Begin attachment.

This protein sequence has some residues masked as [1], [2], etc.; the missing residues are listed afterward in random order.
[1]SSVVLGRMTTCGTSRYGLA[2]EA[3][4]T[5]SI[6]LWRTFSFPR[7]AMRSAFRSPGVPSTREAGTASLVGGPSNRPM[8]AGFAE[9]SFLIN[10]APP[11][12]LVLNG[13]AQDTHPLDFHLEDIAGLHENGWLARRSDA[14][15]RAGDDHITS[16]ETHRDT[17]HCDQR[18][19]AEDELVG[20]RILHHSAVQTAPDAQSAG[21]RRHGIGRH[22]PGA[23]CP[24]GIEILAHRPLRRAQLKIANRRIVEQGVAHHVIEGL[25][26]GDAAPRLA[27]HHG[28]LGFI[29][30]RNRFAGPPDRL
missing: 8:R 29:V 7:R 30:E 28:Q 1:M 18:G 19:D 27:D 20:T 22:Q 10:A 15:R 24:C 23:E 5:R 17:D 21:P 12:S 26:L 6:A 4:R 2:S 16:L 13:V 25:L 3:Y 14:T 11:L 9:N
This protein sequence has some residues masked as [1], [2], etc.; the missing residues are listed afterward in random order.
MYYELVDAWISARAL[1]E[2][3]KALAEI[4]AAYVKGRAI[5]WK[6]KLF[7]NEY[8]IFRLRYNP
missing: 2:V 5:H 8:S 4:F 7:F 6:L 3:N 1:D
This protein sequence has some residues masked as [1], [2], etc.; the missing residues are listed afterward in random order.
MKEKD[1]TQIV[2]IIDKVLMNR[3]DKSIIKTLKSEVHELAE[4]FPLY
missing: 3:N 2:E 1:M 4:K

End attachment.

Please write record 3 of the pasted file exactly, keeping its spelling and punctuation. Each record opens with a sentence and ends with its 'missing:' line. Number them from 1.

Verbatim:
This protein sequence has some residues masked as [1], [2], etc.; the missing residues are listed afterward in random order.
MKEKD[1]TQIV[2]IIDKVLMNR[3]DKSIIKTLKSEVHELAE[4]FPLY
missing: 3:N 2:E 1:M 4:K